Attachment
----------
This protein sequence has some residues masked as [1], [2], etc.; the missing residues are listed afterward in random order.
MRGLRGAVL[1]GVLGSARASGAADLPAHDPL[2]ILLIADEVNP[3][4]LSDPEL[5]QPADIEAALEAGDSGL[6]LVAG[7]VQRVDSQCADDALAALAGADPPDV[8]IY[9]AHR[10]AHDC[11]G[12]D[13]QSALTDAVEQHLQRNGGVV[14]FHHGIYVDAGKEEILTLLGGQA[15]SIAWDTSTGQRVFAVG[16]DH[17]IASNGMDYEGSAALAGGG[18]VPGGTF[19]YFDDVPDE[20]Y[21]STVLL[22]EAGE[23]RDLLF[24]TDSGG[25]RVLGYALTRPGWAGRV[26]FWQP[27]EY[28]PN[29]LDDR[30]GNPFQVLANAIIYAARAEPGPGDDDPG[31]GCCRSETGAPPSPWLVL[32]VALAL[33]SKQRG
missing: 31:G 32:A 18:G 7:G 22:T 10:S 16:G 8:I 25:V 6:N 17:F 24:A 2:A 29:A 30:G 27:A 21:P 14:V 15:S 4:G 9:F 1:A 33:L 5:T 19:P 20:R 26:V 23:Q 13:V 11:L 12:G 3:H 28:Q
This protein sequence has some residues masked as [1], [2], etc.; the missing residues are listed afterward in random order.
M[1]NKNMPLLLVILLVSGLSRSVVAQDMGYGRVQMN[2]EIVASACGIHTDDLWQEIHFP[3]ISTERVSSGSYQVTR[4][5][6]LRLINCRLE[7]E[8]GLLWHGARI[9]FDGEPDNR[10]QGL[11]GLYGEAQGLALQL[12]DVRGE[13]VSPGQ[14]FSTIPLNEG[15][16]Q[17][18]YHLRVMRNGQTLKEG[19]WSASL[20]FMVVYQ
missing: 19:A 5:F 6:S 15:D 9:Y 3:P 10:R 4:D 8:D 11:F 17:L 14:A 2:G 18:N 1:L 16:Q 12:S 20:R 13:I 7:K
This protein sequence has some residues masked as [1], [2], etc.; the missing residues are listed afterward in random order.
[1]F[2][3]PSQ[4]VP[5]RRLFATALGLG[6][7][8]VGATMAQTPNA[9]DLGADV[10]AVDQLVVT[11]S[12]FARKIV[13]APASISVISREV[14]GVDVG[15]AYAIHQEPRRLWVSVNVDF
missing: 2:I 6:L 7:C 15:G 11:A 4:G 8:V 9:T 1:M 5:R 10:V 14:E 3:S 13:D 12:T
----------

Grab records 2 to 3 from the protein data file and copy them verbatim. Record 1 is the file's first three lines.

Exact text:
This protein sequence has some residues masked as [1], [2], etc.; the missing residues are listed afterward in random order.
M[1]NKNMPLLLVILLVSGLSRSVVAQDMGYGRVQMN[2]EIVASACGIHTDDLWQEIHFP[3]ISTERVSSGSYQVTR[4][5][6]LRLINCRLE[7]E[8]GLLWHGARI[9]FDGEPDNR[10]QGL[11]GLYGEAQGLALQL[12]DVRGE[13]VSPGQ[14]FSTIPLNEG[15][16]Q[17][18]YHLRVMRNGQTLKEG[19]WSASL[20]FMVVYQ
missing: 19:A 5:F 6:S 15:D 9:Y 3:P 10:R 4:D 8:D 11:F 17:L 14:A 2:G 18:N 1:L 16:Q 12:S 20:R 13:I 7:K
This protein sequence has some residues masked as [1], [2], etc.; the missing residues are listed afterward in random order.
[1]F[2][3]PSQ[4]VP[5]RRLFATALGLG[6][7][8]VGATMAQTPNA[9]DLGADV[10]AVDQLVVT[11]S[12]FARKIV[13]APASISVISREV[14]GVDVG[15]AYAIHQEPRRLWVSVNVDF
missing: 2:I 6:L 7:C 15:G 11:A 4:G 8:V 9:T 1:M 5:R 10:V 14:E 3:S 13:D 12:T